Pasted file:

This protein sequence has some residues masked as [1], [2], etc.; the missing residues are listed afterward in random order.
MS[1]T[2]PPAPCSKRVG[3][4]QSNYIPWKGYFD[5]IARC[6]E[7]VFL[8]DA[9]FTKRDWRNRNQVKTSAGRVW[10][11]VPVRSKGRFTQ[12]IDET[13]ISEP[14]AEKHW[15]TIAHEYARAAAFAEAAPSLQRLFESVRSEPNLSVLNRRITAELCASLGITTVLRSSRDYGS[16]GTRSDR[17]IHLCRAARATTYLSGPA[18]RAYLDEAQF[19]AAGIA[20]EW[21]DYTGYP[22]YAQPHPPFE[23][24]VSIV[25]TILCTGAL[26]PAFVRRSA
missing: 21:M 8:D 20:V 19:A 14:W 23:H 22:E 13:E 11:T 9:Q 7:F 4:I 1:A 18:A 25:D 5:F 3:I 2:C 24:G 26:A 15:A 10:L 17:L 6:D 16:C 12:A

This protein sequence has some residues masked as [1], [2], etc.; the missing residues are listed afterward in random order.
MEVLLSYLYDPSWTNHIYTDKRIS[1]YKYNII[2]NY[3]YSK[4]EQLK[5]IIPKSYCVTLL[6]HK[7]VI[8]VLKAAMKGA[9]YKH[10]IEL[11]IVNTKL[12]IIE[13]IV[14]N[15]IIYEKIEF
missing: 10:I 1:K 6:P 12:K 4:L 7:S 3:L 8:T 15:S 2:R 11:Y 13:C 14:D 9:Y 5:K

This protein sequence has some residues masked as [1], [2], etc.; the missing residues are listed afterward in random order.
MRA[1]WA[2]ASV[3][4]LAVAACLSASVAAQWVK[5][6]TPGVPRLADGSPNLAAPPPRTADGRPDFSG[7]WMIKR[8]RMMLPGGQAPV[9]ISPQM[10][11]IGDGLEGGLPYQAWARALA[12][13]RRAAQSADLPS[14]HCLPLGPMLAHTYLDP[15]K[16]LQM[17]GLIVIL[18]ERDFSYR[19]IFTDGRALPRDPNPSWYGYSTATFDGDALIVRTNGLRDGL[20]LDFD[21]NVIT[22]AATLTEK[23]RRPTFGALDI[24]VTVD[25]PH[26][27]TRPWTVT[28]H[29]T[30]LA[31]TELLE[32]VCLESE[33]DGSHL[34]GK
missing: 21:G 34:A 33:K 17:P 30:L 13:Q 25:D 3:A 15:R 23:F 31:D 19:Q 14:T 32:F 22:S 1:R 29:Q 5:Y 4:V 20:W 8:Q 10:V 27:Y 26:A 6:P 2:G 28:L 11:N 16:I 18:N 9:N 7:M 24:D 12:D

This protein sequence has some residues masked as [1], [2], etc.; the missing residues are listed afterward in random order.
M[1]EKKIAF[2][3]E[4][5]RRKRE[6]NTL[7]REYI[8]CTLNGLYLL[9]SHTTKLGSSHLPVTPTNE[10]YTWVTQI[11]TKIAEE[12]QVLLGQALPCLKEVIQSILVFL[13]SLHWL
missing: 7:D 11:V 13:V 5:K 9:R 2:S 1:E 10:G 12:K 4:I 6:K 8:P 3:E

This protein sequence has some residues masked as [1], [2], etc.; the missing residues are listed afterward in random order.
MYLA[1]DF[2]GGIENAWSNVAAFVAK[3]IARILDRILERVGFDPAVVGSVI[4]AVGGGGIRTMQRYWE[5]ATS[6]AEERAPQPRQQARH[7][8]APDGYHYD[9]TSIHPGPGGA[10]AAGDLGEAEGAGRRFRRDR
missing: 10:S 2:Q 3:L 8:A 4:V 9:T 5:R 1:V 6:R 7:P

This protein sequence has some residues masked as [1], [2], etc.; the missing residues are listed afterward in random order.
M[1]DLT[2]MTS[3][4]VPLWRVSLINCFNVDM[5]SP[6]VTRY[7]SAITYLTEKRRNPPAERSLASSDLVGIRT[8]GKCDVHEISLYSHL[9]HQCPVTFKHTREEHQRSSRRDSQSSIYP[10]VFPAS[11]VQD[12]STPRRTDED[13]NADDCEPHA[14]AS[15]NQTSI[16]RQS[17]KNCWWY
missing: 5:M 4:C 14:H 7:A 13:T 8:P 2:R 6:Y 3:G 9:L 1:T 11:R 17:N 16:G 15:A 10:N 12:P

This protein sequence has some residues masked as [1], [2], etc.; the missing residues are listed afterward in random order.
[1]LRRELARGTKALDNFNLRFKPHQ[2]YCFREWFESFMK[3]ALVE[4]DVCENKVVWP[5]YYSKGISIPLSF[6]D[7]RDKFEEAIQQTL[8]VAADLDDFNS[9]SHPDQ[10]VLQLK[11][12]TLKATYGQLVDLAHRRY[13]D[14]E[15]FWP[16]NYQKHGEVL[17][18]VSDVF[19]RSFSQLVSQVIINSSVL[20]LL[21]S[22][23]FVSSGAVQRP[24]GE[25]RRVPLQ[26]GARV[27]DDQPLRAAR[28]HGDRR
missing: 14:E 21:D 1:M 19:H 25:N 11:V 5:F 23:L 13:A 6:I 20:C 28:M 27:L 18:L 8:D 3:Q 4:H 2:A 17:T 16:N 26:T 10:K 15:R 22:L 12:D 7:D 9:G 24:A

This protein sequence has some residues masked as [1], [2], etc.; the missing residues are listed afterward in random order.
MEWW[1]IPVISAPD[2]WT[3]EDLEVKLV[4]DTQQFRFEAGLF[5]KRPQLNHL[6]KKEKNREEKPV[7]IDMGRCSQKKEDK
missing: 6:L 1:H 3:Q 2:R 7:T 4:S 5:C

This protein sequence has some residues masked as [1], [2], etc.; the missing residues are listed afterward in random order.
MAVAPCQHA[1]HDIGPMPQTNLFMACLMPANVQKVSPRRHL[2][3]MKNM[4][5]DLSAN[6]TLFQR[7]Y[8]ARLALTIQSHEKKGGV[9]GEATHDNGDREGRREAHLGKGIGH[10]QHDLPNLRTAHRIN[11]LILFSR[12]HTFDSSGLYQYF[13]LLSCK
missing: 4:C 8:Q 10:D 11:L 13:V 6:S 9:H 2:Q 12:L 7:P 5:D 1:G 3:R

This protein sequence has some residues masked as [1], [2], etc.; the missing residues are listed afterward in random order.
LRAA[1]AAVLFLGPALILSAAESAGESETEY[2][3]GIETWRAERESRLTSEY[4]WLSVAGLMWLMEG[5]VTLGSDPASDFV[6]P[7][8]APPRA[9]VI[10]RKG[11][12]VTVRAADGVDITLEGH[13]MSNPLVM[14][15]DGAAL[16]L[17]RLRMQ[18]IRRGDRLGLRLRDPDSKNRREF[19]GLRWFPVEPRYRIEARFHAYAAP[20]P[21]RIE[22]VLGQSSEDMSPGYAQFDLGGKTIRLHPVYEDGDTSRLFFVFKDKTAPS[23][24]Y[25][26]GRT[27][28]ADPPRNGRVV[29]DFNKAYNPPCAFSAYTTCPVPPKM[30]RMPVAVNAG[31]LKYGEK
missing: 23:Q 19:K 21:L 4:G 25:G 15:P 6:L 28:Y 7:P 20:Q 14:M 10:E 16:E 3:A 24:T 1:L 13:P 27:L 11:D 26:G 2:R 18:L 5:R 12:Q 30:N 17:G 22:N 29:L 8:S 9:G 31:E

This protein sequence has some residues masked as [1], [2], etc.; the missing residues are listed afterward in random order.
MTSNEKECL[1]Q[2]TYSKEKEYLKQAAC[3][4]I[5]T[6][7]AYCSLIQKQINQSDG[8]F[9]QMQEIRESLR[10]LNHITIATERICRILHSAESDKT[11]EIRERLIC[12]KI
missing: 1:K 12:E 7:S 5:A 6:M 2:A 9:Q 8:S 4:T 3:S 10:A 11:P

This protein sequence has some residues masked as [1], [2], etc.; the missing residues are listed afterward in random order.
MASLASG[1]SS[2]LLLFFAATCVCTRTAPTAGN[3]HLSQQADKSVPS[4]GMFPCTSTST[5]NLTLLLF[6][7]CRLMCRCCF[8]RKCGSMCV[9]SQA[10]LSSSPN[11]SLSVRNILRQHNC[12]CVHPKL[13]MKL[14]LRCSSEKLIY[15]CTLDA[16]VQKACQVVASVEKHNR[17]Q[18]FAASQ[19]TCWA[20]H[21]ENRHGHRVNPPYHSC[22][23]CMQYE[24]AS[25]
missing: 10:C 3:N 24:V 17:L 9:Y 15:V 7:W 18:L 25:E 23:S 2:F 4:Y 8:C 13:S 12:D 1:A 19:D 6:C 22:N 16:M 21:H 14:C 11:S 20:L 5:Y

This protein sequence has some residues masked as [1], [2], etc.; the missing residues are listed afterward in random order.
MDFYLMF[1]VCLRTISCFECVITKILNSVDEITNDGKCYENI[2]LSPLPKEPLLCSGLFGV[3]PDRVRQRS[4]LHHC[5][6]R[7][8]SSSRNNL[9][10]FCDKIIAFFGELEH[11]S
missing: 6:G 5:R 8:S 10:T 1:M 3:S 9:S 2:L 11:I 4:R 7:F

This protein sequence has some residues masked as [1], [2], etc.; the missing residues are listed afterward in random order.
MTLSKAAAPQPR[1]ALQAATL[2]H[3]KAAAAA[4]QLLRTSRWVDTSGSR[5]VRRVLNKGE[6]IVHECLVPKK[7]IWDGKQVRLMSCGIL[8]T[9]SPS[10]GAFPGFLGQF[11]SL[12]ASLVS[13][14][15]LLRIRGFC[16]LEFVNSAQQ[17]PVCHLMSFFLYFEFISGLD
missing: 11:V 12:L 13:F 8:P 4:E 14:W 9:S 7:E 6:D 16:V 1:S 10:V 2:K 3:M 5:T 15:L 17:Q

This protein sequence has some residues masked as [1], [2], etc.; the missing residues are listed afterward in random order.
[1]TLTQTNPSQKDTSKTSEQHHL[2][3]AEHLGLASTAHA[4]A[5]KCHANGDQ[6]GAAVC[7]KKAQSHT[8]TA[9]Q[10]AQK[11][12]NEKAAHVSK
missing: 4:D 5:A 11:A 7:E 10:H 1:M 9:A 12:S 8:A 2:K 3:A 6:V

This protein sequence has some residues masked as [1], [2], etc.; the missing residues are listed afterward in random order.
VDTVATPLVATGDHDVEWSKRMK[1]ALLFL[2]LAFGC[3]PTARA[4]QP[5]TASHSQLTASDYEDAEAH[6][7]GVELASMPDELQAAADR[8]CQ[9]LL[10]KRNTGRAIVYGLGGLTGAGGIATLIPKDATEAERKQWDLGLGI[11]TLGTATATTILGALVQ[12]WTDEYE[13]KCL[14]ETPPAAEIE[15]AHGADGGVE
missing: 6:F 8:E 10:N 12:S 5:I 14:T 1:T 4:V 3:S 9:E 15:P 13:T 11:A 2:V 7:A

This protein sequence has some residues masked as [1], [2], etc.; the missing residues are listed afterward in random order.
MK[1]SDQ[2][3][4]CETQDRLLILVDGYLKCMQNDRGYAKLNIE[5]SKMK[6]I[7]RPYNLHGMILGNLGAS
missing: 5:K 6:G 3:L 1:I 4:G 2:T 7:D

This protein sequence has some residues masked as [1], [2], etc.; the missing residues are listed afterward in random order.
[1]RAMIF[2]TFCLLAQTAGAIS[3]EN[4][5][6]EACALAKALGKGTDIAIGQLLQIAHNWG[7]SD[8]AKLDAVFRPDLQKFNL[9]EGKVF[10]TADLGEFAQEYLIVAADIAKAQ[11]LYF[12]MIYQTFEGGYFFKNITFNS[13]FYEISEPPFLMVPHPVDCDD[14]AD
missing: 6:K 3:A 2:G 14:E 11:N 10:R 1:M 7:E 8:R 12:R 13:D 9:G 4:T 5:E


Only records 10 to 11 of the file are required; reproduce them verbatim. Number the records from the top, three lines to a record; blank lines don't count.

This protein sequence has some residues masked as [1], [2], etc.; the missing residues are listed afterward in random order.
LRAA[1]AAVLFLGPALILSAAESAGESETEY[2][3]GIETWRAERESRLTSEY[4]WLSVAGLMWLMEG[5]VTLGSDPASDFV[6]P[7][8]APPRA[9]VI[10]RKG[11][12]VTVRAADGVDITLEGH[13]MSNPLVM[14][15]DGAAL[16]L[17]RLRMQ[18]IRRGDRLGLRLRDPDSKNRREF[19]GLRWFPVEPRYRIEARFHAYAAP[20]P[21]RIE[22]VLGQSSEDMSPGYAQFDLGGKTIRLHPVYEDGDTSRLFFVFKDKTAPS[23][24]Y[25][26]GRT[27][28]ADPPRNGRVV[29]DFNKAYNPPCAFSAYTTCPVPPKM[30]RMPVAVNAG[31]LKYGEK
missing: 23:Q 19:K 21:L 4:G 25:G 15:P 6:L 28:Y 7:P 20:Q 14:M 10:E 16:E 3:A 24:T 1:L 13:P 27:L 11:D 26:G 2:R 18:L 5:R 12:Q 30:N 17:G 22:N 29:L 8:S 9:G 31:E

This protein sequence has some residues masked as [1], [2], etc.; the missing residues are listed afterward in random order.
MTSNEKECL[1]Q[2]TYSKEKEYLKQAAC[3][4]I[5]T[6][7]AYCSLIQKQINQSDG[8]F[9]QMQEIRESLR[10]LNHITIATERICRILHSAESDKT[11]EIRERLIC[12]KI
missing: 1:K 12:E 7:S 5:A 6:M 2:A 9:Q 8:S 4:T 3:S 10:A 11:P